The Colorado Division of Wildlife publishes and distributes pamphlets at hiking trailheads as part of their effort to support both wildlife and recreation. The first pamphlet I picked up was for Colorado Black Bears. The following is a summary of that pamphlet. Similar information plus pictures can be found at the Colorado Division of Wildlife’s Camping & Hiking in Bear Country web site. It is important for fishermen and hunters to purchase their corresponding licenses because they are a source of funding for Division of Wildlife.
Colorado Black Bear (ursus americanus)
Black bears are the only bears to reside in Colorado with an estimated population of 8,000 to 12,000. They are strong swimmers, can run 35 mph, can climb trees, and can live to be 20 years old. They sport many colors including black, brown, honey, cinnamon, and blonde. Adult males are larger than females with males weighing 275 lbs and females weighing 175 lbs with both capable of standing five feet tall.
Tips for Hikers, Bikers, and Campers
Colorado Black Bears are most active during the mornings and evenings from April to October. They hibernate from November to March. In addition, they will move to lower elevations in the spring to find nutritious plants not covered by snow. In the fall, they spend a lot time in berry patches and will eat almost anything. They primarily eat plants (90%) supplemented by a limited amount of meat (10%).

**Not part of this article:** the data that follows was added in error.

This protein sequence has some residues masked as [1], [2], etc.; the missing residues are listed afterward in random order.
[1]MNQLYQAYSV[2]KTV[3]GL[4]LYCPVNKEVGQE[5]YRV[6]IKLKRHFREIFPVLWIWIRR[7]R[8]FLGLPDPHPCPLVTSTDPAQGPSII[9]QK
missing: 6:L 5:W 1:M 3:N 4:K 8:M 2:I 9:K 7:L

Tips for Hikers and Bikers. Black Bears can be identified on trails by large droppings that include berries, seeds, animal hair, and plant leafs. In addition, their tracks can be recognized with five toes on each foot with their front feet being short and stout and their back feet being long and narrow (i.e., similar to human feet). They like to rub against trees leaving hair as evidence and to tear apart old fallen trees. Finally, you are most likely to startle a Black Bear near streams, brushy areas, and on twisty trails.
Tips for Campers. Food and garbage are the primary sources of bear-human conflict. Bears are attracted to any object with food smells including clothes, tents, tables, grills, and camp stoves. Thus, it is important to remove all traces of food smells by cleaning up your camp site, by disposing of food in bear-proof trashcans, and by putting food in containers inside your car trunk or suspended 10 feet in the air. Finally, it is recommended that you securely store all toiletries with your food, maintain personal hygiene, and limit sexual activity.
Tips for Bear Encounters:
- Do not panic including do not run, climb a tree, nor make eye contact
- Slowly back away providing the bear plenty of room to leave; hikers should move downhill and off the trail
- Keep dogs leashed at all times and children by your side
- If the bear is a good distance away, then talk loud enough to make sure the bear knows you are there
- If the bear is close, then stand your ground, talk softly, and show no fear
- Do not approach bear cubs
- A bear may stand up or move closer to you in an effort to harmlessly smell you
- If a bear does attack you, then fight back with rocks, sticks, tools, and your bare hands